Tunheim said that only five jurors are able to sit in the jury box, which normally seats between 12 and 15. For last week’s trial, the other jurors sat in chairs scattered across the floor, which meant that the attorneys had to move where they normally sit. The new set-up created some challenges. For example, during a trial, evidence is sometimes presented on a projector. Now, since the jurors were not all facing the same direction, some of them could not see the projector screen. All the pieces of evidence had to be printed out and handed to each juror.
“It was full of logistical challenges,” said Tunheim, who was not the prosecuting attorney on last week’s trial.
The State Supreme Court has temporarily waived a defendant’s right to a speedy trial. A right to speedy trial is a legal mechanism that allows a trial to be conducted within 60 days of a person’s arraignment hearing. Essentially, it prevents a person accused of a crime from being tied up in the process for too long. That means that some individuals who are in jail have been stuck there for longer than they normally would have been.
“That’s a big effect on folks,” said Jefferson, who added that he has clients who are frustrated that their trials have been delayed for so long.
Jefferson said the current situation highlights the disparity between the “haves and the have-nots.” The people stuck in jail for the past several months are there because they can’t afford to post their bail amounts. Jefferson said he believes the current bail system in use throughout the United States is detrimental to people accused of crimes and won’t help them be rehabilitated.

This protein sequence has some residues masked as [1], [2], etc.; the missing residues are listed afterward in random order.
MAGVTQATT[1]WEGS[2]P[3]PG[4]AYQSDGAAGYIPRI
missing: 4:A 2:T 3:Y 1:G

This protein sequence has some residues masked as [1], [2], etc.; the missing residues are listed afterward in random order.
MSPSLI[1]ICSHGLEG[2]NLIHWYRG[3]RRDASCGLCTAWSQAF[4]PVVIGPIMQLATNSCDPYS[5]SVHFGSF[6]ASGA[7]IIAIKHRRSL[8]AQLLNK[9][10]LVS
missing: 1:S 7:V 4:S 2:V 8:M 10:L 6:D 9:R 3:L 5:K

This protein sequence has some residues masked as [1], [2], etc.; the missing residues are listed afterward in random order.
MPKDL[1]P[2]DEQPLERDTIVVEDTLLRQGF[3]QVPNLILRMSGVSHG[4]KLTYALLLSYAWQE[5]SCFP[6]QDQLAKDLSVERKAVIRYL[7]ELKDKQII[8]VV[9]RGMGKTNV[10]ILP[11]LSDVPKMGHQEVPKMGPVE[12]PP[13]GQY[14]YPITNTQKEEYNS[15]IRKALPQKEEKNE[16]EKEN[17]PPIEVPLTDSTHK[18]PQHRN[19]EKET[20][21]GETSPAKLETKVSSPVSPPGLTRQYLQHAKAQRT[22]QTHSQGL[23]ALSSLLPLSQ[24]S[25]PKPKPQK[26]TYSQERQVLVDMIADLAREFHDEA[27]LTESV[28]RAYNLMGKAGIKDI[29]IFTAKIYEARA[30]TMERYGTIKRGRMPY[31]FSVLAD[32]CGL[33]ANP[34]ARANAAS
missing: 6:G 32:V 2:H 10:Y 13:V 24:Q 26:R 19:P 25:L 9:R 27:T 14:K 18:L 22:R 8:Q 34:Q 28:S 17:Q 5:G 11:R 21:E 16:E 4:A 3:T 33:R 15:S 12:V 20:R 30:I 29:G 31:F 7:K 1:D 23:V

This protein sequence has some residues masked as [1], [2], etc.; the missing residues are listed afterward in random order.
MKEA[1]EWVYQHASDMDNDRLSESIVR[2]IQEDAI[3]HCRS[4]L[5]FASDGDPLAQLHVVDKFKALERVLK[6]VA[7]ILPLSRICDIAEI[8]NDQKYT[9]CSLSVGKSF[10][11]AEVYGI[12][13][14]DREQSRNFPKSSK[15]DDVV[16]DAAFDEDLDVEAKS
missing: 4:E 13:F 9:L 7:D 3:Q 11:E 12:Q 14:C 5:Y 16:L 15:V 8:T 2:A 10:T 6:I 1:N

“For some reason, we think if someone has money in the game, then that is what will make them come to court,” said Jefferson. Instead, Jefferson said he would like to see more defendants work with pretrial services — a department that stays in contact with defendants and sends them reminders for upcoming hearings.
Jefferson said he would like the jail population to be cut even more and suggested that electronic home monitoring be more widely used. Incarceration, he said, has long-lasting, debilitating effects on people, even if it is only for a few days.
“You can lose your job, your house and your connections to the community. Those are hard things to build up. … The have-nots have to eat, too,” he said, adding later: “Everyone who lives in Thurston County is my family, and sometimes my family members do something that’s wrong. I don’t want to tell them they’re bad forever.”
These days, the prosecutor’s office is going about some things differently, Tunheim said. Normally, prosecutors have a list of criteria they consider when making a bail argument before a judge. They take the criteria into account before proposing how much money a person should pay before being released. Now, that list has been shortened.
When asked if these new reforms will stay in place after the pandemic, Tunheim said he felt many of the polices are here to stay. He likened the situation to a pendulum that has swung from one side to the other.
“I think that pendulum might come back a little bit. But at least one of my goals is that it does not swing back to where it was, that we continue to be very selective of who we seek to hold in custody,” he said.